Special Issue "Climatic Trends and Impacts of Global Change in Europe and in the Mediterranean Basin"

A special issue of Water (ISSN 2073-4441). This special issue belongs to the section "Hydrology".

Deadline for manuscript submissions: closed (20 January 2022).

Special Issue Editors

Dr. Roberto Coscarelli
E-Mail Website
Guest Editor
National Research Council (CNR), Research Institute for Geo-Hydrological Protection (IRPI), via Cavour 4/6, 87036 Rende (Cs), Italy
Interests: hydrology; climatology; climate change; geo-hydrological risk; water resources
Dr. Tommaso Caloiero
E-Mail Website
Guest Editor
Institute for Agricultural and Forest Systems in Mediterranean(CNR-ISAFOM), National Research Council, Via Cavour 4/6, 87036 Rende, Italy
Interests: hydrology; climatology; climate change; natural hazards; land use chance; forest ecology
Special Issues, Collections and Topics in MDPI journals

Special Issue Information

Dear Colleagues,

The term global change refers to every planetary-scale change that can occur in each of the subsystems of the Earth. Among these subsystems, climate is particularly relevant, and includes processes involving ocean, land, and sea ice, in addition to the atmosphere. The European continent, which covers countries with different climatic features and forcing factors, could be affected by different trends in the main climatic variables and, consequently, by different impacts. Moreover, the Mediterranean basin, which is one of the 25 global biodiversity hotspots, represents a region where the impact of global change can be more intense and diffuse.

Within this context, the overall goal of this Special Issue of Water is to focus research and analyses on these areas, starting from high-quality databases of climatic variables. Interdisciplinary original research articles highlighting new ideas, approaches, and innovations in the spatial and temporal analysis of the main climatological variables (rainfall, temperature, wind, etc.) and the analysis of future scenarios using GCM projections are welcome. Moreover, evaluations of the possible impacts of these tendencies on various sectors, such as water resources, agriculture, hydrogeological risk, and energy productions, could offer strategic and useful means to cope with global change for the population and the economic sectors of this area.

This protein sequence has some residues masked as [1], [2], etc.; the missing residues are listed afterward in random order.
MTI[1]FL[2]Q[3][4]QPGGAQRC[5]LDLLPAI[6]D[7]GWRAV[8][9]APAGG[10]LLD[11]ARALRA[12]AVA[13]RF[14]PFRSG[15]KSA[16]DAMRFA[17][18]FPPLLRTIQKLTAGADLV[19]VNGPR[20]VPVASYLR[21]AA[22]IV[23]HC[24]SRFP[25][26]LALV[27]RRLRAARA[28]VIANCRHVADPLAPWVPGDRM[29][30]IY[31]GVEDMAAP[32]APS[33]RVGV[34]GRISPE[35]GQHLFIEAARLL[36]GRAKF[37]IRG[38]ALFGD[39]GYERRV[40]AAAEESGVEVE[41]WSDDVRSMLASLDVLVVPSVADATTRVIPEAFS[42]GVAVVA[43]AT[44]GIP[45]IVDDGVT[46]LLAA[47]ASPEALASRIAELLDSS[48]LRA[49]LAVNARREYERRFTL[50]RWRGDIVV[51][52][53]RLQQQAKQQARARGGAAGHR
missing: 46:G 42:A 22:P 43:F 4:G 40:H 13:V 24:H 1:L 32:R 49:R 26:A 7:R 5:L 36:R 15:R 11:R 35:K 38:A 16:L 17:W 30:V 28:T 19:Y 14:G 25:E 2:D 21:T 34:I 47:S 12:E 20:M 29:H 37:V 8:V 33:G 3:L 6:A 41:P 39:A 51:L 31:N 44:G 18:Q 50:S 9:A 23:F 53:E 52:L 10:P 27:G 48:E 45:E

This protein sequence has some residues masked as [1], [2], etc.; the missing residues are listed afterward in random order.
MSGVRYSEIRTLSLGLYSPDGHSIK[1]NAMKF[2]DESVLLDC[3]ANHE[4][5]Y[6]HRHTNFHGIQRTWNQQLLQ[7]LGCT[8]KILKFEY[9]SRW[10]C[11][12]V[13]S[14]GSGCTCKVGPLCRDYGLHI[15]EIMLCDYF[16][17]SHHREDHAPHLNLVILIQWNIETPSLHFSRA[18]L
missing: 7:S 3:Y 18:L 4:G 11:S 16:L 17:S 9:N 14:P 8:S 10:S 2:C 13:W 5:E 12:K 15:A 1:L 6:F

Dr. Roberto Coscarelli
Dr. Tommaso Caloiero
Guest Editors

Manuscript Submission Information

Manuscripts should be submitted online at www.mdpi.com by registering and logging in to this website. Once you are registered, click here to go to the submission form. Manuscripts can be submitted until the deadline. All papers will be peer-reviewed. Accepted papers will be published continuously in the journal (as soon as accepted) and will be listed together on the special issue website. Research articles, review articles as well as short communications are invited. For planned papers, a title and short abstract (about 100 words) can be sent to the Editorial Office for announcement on this website.